Caryl M. Stern

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Caryl M. Stern
U.S. Fund for UNICEF C.E.O. Caryl M. Stern, Kenya field visit.jpg
U.S. Fund for UNICEF C.E.O. Caryl M. Stern, Kenya field visit
Born (1957-10-30) October 30, 1957 (age 60)
Westchester County, New York, United States
Nationality American
Education SUNY Oneonta, Western Illinois University, Loyola University
Known for U.S. Fund for UNICEF, child advocacy, human rights advocacy
Notable work Hate Hurts: How Children Learn and Unlearn Prejudice

Caryl M. Stern (born October 30, 1957) is an American author, child advocate, civil and human rights activist, and non-profit executive.[1][2]

Early life[edit]

Stern was born to Edwin and Manuela Stern in Westchester County, New York. She has one sibling, her brother, Dr. Mitchell Stern.

Stern graduated from high school at age 16 and went on to receive her bachelor's degree at the State University of New York at Oneonta, when she was 20. She received her master's degree at Western Illinois University and pursued a doctorate in education at Loyola University Chicago.[2][3]

In her early career, Stern served in several leadership positions at Polytechnic University in Brooklyn, NY including Dean of Students from 1985-87.[2][4]

Anti-Defamation League[edit]

In 1987, Stern took a post with the Anti-Defamation League (ADL). There she headed A World of Difference, a diversity training and anti-bias project.[1][4][5][6] Stern was later promoted to director of the education division at the ADL and eventually chief operating officer (COO) and senior associate national director of the organization.[1][2]

In 2006, she left the ADL for the U.S. Fund for UNICEF, the oldest of the 36 National Committees that support the United Nations Children's Fund (UNICEF) and collectively raise about one-third of its annual income.[7]

U.S. Fund for UNICEF[edit]

Stern in 2013

Stern joined the U.S. Fund for UNICEF in 2006 as COO and served as acting president for a short time before assuming the role of president and CEO in May 2007.[2][8] In this role, she advocated for continued U.S. Government support of UNICEF[9][10] and headed the organization's efforts to raise awareness and revenue for UNICEF's efforts to aid children affected by disasters including the 2010 Haiti earthquake, the 2011 East Africa drought, and the current Ebola crisis.[11][12][13][14] During her tenure, the U.S. Fund's revenues have increased from $372,131,340 in FY 2007 to $606,869,535 in FY 2014.[15][16]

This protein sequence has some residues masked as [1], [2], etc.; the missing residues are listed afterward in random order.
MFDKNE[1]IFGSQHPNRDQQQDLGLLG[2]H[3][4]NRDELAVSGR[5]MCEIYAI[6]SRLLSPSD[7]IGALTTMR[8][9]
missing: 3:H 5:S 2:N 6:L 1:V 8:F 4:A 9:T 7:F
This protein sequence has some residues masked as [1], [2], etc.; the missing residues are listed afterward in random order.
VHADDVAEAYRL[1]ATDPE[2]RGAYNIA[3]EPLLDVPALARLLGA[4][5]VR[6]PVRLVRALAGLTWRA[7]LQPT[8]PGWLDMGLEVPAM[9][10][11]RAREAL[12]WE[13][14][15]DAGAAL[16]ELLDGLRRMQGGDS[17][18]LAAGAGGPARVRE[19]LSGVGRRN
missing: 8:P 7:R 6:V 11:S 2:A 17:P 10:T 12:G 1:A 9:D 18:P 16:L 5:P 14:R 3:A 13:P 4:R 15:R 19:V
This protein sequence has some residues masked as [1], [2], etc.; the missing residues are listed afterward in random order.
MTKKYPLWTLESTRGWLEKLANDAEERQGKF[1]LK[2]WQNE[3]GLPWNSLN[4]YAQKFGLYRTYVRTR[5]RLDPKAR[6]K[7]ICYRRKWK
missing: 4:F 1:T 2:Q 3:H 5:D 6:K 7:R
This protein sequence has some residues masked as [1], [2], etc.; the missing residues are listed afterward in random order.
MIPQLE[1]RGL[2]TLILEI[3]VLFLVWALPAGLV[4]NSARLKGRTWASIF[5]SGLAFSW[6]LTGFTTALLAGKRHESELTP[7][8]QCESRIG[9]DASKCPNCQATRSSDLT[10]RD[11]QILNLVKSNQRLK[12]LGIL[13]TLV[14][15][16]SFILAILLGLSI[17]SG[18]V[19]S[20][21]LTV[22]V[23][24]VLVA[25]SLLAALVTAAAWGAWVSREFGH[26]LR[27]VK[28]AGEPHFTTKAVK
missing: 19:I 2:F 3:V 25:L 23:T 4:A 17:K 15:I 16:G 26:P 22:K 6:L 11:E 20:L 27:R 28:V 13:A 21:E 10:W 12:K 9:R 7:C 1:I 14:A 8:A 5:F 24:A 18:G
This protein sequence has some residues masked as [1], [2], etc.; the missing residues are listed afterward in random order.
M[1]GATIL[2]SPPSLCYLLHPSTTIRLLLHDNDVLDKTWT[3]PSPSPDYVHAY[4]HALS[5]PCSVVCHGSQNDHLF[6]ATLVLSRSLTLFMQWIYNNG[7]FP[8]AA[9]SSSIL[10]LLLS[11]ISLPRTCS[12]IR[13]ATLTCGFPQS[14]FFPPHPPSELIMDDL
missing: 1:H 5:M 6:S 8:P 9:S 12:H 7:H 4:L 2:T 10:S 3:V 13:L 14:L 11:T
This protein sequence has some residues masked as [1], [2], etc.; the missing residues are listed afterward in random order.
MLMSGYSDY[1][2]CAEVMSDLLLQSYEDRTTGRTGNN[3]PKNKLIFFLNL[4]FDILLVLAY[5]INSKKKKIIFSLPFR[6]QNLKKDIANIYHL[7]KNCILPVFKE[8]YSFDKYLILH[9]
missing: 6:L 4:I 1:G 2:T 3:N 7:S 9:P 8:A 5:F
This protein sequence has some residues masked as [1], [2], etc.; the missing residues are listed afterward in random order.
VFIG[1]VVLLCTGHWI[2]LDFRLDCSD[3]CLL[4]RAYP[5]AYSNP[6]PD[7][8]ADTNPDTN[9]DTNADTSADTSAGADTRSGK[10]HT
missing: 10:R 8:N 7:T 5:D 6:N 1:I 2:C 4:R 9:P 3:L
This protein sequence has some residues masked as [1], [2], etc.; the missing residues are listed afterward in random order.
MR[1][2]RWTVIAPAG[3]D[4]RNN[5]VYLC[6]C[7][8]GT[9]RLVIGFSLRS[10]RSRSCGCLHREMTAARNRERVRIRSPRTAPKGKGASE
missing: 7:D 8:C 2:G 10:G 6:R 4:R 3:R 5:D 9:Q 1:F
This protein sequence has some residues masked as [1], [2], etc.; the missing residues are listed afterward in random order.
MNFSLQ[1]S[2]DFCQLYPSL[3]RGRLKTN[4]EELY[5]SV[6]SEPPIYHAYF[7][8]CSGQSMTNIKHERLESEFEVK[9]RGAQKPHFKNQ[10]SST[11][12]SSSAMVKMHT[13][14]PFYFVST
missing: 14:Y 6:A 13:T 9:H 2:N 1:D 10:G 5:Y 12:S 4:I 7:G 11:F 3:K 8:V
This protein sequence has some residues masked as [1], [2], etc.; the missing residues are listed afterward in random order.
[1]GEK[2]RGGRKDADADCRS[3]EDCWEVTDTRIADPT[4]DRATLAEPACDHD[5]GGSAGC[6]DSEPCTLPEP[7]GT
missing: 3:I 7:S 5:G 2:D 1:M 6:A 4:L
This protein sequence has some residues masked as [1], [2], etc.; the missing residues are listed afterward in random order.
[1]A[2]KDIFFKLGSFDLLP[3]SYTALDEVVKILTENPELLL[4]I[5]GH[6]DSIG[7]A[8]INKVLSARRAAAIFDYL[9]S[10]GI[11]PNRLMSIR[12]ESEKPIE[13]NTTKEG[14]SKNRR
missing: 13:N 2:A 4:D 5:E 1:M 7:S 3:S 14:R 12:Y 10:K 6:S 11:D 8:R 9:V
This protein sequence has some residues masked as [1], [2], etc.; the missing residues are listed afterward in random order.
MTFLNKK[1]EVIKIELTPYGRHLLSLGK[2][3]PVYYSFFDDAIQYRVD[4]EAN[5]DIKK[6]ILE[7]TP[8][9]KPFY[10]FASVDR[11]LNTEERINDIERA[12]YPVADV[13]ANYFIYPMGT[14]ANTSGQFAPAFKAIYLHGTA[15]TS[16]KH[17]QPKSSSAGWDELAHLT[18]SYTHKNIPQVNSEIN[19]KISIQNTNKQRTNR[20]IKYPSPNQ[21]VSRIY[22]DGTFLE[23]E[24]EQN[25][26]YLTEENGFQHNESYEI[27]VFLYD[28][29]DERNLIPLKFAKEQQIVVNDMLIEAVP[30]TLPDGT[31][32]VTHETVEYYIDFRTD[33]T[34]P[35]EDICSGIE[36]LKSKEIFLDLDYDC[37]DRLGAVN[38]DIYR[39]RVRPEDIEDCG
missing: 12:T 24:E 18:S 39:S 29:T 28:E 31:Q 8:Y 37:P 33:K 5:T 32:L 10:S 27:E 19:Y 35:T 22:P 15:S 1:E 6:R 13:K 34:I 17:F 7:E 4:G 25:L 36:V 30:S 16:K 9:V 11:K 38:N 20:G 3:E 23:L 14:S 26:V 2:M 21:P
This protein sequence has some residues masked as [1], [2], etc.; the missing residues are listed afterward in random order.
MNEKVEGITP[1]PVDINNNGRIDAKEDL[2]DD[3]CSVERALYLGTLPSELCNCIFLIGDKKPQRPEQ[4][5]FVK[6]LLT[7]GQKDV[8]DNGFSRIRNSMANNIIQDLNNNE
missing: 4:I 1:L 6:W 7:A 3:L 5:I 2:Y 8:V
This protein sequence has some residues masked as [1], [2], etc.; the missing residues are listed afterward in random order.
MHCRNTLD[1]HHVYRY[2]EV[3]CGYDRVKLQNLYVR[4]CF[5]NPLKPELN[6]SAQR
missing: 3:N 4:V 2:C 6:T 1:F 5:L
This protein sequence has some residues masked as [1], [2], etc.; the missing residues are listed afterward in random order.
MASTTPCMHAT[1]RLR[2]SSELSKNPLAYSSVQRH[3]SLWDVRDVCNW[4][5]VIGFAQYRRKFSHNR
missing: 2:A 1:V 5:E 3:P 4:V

Stern is married to real estate developer Donald LaRosa. They have three sons.[1][3] Stern's compensation as president and CEO of the U.S. Fund for UNICEF is $521,820.[17]

Books and publications[edit]

Stern is the co-author of Hate Hurts: How Children Learn and Unlearn Prejudice and Future Perfect: A Model for Professional Development.[2] I Believe in Zero: Learning from the World's Children, a collection of Stern's accounts from areas affected by crisis, war, and disaster was published in 2013.[18]


  1. ^ a b c d Musleah, Rahel. "Profile: Caryl Stern". Hadassah Magazine. Archived from the original on 21 February 2014. Retrieved 22 January 2013. 
  2. ^ a b c d e f "Caryl M. Stern". U.S. Fund for UNICEF. Retrieved 22 January 2013. 
  3. ^ a b "Caryl M. Stern, Donald LaRosa". New York Times. May 3, 1993. Retrieved 22 January 2013. 
  4. ^ a b Interview: Caryl M. Stern <>
  5. ^ A WORLD OF DIFFERENCE ® Institute - History and Development of A WORLD OF DIFFERENCE Institute
  6. ^ "Bertelsmann's Revisionist". The Nation. November 8, 1999. Retrieved 6 February 2013. 
  7. ^ "UNICEF National Committees". Retrieved February 6, 2013. 
  8. ^ Mohn, Tanya (August 8, 2008). "Making a Child's Life Better in Every Corner". New York Times. Retrieved 22 January 2013. 
  9. ^ CARYL M. STERN ACTING PRESIDENT UNITED STATES FUND FOR, UNICEF. "Fiscal 2008 Appropriations: State, Foreign Operations & Other Programs." FDCH Congressional Testimony (03/29/2007): MasterFILE Premier. Web. 7 Feb. 2013
  10. ^ "EDITORIAL: Good news: Recent U.N. surveys record a dramatic, worldwide decrease in infant mortality". Houston Chronicle. September 19, 2007. Retrieved 7 February 2013. 
  11. ^ Stern, Caryl (July 27, 2011). "Africa's Silent Starvation Crisis". Daily Beast. Retrieved 22 January 2013. 
  12. ^ "Americans less responsive to flood victims in Pakistan". USA Today. November 30, 2010. Retrieved 6 February 2013. 
  13. ^ "Off Media Radar, Famine Garners Few Donations". New York Times. August 1, 2011. Retrieved 6 February 2013. 
  14. ^ "The Forward Fifty: Caryl Stern". Jewish Daily Forward. October 2011. Retrieved 7 February 2013. 
  15. ^ "U.S. Fund for UNICEF Annual Report, 2007". 
  16. ^ "U.S. Fund for UNICEF Annual Report, 2014" (PDF). 
  17. ^ "U.S. Fund FAQ CEO Salary". U.S. Fund for UNICEF. Retrieved 24 November 2014. 
  18. ^ Deahl, Rachel (19 March 2012). Publishers Weekly. 259 (12).  Missing or empty |title= (help);

External links[edit]